I wasn’t very nervous about the talk I gave at all.  It was the first real presentation of any kind I gave since I was in college.  But I received several compliments and was asked many questions.  I suppose that not only did I give encouragement to the patients, but I also shed light on what it was like to be mentally ill from the mentally ill person’s perspective.  It was a trip that was well worthwhile.

I often get down on myself for not having a job and for the bad days that I have.  But this trip to the state hospital put it right in my face that I could be doing much worse.  It has also led me to being more resolved to act as an advocate for others with mental health issues that aren’t able to write or speak for themselves.  I am going to keep writing and addressing for others.  In fact, it may be my main passion in life.

I never knew I had any kind of writing talent until after I became mentally ill.  I had to find out the hard way that writing is my outlet for my frustrations.  I always made up stories on my own as a kid, but never put them on paper.  I may have to try to do that one of these days.  The first two drafts of novels I wrote were not very good.  Yet I found out what I had to work on and what I could do better.  I probably should try to write some of my stories I made up in childhood.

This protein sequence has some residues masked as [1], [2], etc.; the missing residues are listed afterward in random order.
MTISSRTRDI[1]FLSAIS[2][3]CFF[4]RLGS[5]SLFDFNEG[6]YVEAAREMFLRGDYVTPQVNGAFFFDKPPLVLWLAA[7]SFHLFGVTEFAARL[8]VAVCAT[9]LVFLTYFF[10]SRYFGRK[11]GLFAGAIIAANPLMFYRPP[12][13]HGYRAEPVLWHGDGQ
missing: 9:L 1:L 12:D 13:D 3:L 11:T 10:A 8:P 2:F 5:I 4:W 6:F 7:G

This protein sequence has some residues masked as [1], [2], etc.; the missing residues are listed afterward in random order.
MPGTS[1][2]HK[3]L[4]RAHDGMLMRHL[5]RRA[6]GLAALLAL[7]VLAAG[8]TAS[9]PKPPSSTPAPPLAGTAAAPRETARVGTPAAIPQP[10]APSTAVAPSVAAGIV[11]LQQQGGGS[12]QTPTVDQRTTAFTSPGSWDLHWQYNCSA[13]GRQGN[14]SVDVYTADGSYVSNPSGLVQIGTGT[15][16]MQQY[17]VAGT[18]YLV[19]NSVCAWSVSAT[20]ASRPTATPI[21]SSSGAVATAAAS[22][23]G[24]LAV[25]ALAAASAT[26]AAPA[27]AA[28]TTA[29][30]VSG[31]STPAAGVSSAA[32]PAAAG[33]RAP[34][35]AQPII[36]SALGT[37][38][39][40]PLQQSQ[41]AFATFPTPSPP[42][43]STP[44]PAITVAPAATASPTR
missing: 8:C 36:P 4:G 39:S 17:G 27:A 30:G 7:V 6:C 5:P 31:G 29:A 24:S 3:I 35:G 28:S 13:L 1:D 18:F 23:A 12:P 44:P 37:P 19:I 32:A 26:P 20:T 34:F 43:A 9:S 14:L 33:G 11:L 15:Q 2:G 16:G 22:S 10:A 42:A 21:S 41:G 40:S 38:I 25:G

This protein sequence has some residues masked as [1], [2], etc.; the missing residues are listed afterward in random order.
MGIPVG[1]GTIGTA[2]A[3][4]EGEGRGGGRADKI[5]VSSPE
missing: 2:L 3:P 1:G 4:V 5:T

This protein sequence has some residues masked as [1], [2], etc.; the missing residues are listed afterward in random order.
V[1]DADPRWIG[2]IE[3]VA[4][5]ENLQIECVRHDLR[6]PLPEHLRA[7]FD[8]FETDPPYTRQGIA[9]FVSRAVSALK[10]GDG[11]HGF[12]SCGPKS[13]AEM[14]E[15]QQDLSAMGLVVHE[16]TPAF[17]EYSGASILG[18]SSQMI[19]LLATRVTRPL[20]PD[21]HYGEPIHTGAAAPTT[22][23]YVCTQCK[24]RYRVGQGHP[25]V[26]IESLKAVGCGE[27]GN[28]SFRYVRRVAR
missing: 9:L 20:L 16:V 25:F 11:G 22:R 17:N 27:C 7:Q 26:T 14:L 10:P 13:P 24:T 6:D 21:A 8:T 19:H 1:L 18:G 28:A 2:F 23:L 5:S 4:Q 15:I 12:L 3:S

In closing I’m sharing with you two of the poems I shared with the audience.  I hope it sheds some light on what it’s like to be mentally ill.

 

The Burdens of Mental Illness

By Zach Foster

 

My mental illness is a burden to be born

Around my neck it is sadly worn.

Some days are sunshine without pain

While others are darkness and rain.

My pain is not such the world can see

As it’s just the depressed delusions and me.

My anger, searing white hot, comes and goes

Without any warning or notice to be shown.

The echoing voices rattling in my weary head

Fills my heart with panic and soul with dread.

My mental illness is a burden to be born

It dogs me every night and every morn.

 

Ó Copyright 2014 by Zach Foster

 

Weariness

By Zach Foster

 

Weariness pulls at my weakened bones,

Fresh tears pour from my haggard eyes

Lazy, lethargic, and wanting to give in.